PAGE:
Why are accelerators for hidden controls still active?

In the suggestion box, Serge Wautier asked why accelerators for hidden controls remain active. He's apparently rather insistent because he asked the question again a few months later. Asking the same question multiple times reduces the likelihood that I'll answer it. Consider yourself lucky that I wrote this answer before I noticed the duplicate; otherwise I would probably have skipped it.

Why are accelerators for hidden controls still active? Very simple: Keyboard accessibility.

The dialog manager considers controls which indicate that they want characters (DLGC_WANTCHARS) to have no keyboard accelerator. There are a lot of controls that fall into this category, including such popular ones as edit controls, combo boxes, and list boxes. The traditional way of giving these "no accelerator" controls an accelerator is to stick a static control on front of it with the desired accelerator:

    LTEXT           "Ca&pacity:",IDC_STATIC,7,6,31,9
    COMBOBOX        IDC_CAPACITY,7,40,150,300,

But what if you don't want a label to appear in front of the control? For example, the General property page of a file begins with an unlabeled edit control that contains the name of the file. You might have a dialog that contains a list view that you don't want to label because its meaning is implied by other controls on the page or by the page layout.

The answer is to hide the label control but leave it enabled. This keeps the accelerator active, allowing the user to press the accelerator to put focus on the edit control or list view or whatever, but removes the actual accelerator indicator from the screen.

This means that if you want to take a control off the dialog because you don't want the user to invoke it at all, merely hiding it won't be enough, since the accelerator is still active. In addition to hiding the control, you also have to disable it. (Alternatively, you could destroy the control.)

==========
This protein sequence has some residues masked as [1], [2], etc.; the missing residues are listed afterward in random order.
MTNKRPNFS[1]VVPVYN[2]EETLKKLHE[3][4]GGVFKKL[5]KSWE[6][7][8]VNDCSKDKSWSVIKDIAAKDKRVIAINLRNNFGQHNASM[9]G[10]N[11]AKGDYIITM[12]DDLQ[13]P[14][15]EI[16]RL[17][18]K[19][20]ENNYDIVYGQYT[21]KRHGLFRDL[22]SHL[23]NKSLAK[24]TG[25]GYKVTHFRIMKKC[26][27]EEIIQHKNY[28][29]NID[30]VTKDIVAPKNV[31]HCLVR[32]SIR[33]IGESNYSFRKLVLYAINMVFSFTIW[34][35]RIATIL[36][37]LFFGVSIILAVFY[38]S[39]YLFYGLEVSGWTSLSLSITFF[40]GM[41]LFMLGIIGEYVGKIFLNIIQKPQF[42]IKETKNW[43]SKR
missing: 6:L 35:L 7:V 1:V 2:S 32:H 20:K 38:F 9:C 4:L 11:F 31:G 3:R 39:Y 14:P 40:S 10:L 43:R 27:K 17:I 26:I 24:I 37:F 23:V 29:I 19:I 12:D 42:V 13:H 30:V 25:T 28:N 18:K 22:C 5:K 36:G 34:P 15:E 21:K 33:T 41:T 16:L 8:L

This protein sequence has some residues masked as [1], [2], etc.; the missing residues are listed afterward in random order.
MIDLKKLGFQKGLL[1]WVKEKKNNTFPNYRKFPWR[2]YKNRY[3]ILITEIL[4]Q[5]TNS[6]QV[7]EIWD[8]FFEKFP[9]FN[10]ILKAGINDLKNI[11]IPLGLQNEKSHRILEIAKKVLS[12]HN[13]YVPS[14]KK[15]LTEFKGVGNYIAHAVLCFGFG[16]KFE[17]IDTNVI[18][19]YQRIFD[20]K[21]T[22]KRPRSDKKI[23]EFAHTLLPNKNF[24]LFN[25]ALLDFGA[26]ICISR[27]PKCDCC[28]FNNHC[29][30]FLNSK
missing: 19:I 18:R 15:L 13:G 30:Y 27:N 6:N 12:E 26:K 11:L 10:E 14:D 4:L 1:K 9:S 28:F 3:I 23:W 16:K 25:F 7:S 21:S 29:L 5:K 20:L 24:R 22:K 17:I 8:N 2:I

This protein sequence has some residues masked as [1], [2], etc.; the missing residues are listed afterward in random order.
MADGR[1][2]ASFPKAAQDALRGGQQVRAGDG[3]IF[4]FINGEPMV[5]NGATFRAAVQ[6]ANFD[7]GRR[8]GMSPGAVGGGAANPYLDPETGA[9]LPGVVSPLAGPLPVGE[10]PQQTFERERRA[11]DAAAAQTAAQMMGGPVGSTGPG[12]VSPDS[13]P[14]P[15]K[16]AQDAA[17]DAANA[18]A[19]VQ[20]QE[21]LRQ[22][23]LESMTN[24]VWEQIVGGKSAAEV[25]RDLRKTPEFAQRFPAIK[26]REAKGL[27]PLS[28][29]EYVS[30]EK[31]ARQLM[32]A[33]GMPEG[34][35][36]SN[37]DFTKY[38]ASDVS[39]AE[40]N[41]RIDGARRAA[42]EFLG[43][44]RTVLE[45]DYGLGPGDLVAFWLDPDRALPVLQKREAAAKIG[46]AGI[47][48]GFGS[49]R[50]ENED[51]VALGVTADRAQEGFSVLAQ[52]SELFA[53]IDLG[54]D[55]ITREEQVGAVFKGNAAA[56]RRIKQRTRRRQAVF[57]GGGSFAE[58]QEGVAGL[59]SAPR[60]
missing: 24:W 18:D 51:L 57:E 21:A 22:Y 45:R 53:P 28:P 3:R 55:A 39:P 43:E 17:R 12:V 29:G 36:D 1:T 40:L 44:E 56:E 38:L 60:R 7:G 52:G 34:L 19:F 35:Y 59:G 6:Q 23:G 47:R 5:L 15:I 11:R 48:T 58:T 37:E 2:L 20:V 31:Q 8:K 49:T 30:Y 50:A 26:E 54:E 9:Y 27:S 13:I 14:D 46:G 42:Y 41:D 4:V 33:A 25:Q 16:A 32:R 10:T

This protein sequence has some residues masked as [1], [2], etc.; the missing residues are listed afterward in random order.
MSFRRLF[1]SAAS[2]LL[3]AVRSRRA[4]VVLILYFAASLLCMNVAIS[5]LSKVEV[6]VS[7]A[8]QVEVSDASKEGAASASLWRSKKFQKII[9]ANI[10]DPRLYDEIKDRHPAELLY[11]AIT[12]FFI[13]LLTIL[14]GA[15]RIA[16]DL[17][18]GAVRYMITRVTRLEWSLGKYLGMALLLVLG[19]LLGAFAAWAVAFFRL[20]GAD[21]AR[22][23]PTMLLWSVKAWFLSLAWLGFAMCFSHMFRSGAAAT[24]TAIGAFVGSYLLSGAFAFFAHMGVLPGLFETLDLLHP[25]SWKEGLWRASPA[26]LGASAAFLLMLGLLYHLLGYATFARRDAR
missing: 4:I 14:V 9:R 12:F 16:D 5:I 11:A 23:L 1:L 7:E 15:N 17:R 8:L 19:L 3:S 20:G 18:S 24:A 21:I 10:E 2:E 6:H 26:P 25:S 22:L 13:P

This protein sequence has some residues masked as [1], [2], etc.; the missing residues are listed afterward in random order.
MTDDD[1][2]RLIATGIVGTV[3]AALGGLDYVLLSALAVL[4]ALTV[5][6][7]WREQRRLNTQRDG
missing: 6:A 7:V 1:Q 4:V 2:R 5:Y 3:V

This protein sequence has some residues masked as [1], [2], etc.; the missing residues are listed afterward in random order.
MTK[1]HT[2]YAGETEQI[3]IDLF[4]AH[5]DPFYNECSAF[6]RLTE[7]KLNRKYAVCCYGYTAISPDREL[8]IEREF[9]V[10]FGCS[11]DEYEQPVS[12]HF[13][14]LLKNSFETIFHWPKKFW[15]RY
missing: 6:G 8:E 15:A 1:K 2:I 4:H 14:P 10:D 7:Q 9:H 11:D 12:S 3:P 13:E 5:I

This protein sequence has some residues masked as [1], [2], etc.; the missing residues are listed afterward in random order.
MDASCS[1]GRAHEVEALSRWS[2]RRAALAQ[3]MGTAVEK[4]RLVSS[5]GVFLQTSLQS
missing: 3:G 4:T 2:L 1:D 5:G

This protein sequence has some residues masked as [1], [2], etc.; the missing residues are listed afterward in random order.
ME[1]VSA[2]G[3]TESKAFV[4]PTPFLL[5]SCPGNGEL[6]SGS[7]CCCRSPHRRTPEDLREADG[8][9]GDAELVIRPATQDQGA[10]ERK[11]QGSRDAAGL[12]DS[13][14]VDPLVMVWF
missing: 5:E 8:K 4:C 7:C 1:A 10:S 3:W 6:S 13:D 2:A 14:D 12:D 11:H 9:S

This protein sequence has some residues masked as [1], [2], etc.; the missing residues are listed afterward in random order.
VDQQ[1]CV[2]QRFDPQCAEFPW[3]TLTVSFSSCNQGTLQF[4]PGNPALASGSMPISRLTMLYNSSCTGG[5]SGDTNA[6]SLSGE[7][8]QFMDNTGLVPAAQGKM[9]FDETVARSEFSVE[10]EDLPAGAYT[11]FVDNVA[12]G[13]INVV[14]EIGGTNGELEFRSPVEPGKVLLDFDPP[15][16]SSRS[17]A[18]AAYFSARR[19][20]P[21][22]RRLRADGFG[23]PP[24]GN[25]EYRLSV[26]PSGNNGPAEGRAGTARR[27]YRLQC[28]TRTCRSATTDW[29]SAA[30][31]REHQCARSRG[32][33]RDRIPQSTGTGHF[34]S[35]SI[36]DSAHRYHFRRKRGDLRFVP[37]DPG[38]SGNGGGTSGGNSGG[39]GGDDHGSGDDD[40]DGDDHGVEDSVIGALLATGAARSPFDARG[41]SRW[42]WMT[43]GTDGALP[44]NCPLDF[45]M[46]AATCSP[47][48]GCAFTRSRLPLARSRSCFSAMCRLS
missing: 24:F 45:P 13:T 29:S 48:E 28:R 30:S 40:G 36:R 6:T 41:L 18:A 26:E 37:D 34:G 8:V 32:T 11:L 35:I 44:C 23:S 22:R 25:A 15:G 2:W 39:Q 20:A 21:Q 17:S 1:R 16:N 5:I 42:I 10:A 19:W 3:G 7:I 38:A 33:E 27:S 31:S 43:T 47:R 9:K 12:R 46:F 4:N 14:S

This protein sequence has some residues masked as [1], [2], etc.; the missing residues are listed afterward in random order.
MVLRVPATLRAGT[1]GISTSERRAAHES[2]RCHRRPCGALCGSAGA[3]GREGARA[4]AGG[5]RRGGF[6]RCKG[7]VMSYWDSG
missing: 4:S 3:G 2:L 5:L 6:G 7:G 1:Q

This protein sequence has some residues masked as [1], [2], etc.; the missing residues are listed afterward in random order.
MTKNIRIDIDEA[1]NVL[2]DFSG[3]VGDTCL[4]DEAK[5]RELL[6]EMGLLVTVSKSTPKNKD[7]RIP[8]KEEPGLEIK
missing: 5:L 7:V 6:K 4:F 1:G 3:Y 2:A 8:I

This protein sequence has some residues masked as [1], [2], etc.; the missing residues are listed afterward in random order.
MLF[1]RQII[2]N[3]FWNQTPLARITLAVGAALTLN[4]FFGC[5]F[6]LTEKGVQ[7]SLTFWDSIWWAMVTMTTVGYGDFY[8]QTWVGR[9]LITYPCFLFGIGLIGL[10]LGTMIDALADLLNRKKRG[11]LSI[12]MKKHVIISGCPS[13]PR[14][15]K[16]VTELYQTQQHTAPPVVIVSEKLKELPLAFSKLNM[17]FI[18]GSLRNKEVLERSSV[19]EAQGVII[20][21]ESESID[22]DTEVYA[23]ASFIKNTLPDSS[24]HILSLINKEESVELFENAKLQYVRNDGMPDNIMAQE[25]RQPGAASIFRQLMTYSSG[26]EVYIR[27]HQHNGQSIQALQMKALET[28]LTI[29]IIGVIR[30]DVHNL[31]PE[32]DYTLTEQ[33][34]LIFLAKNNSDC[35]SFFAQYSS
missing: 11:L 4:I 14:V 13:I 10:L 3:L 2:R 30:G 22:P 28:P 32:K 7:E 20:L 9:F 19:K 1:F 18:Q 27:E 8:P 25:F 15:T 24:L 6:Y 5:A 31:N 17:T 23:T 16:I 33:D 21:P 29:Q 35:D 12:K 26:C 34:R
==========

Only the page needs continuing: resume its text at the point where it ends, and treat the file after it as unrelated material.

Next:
Comments (15)
  1. Tom says:

    So is this posted twice because it was asked twice?  LOL!

  2. GorgeousGeorge says:

    "Asking the same question multiple times reduces the likelihood that I’ll answer it…"

    "If at first you don’t succeed, then quit. There’s no point in being a damn fool about it."

    W. C. Fields.

  3. Dmitry Kolosov says:

    1) If "Ca&pacity:" is hidden, how does the user know to press Alt+P for the combobox?

    2) > the General property page of a file begins with an unlabeled edit control…

    There is  a hidden "File name:" static in front of unlabeled edit, but it does not have an accelerator

  4. mvadu says:

    "if you want to prevent Raymond from posting on some topic you don’t like, just ask him twice and he won’t write about it "

    Ideally.. But today though in the post he mentioned chances of getting an answer by asking the same question are less, indeed he answered twice. So if we follow this approch we might end up getting multiple answers..

  5. Larry Lard says:

    If "Ca&pacity:" is hidden, how does the user know to press Alt+P for the combobox?

    Because the previous n versions of the software had a visible Capacity label, and some users now have "Alt-P gets me to the capacity dropdown" ingrained; the fact that it’s no longer on screen doesn’t help, because people don’t actually read what’s on screen; the fact that the documentation has been updated doesn’t help, because people don’t actually read documentation.

    If Alt-P stopped working, these users would say the latest version was ‘broken’ and hate you.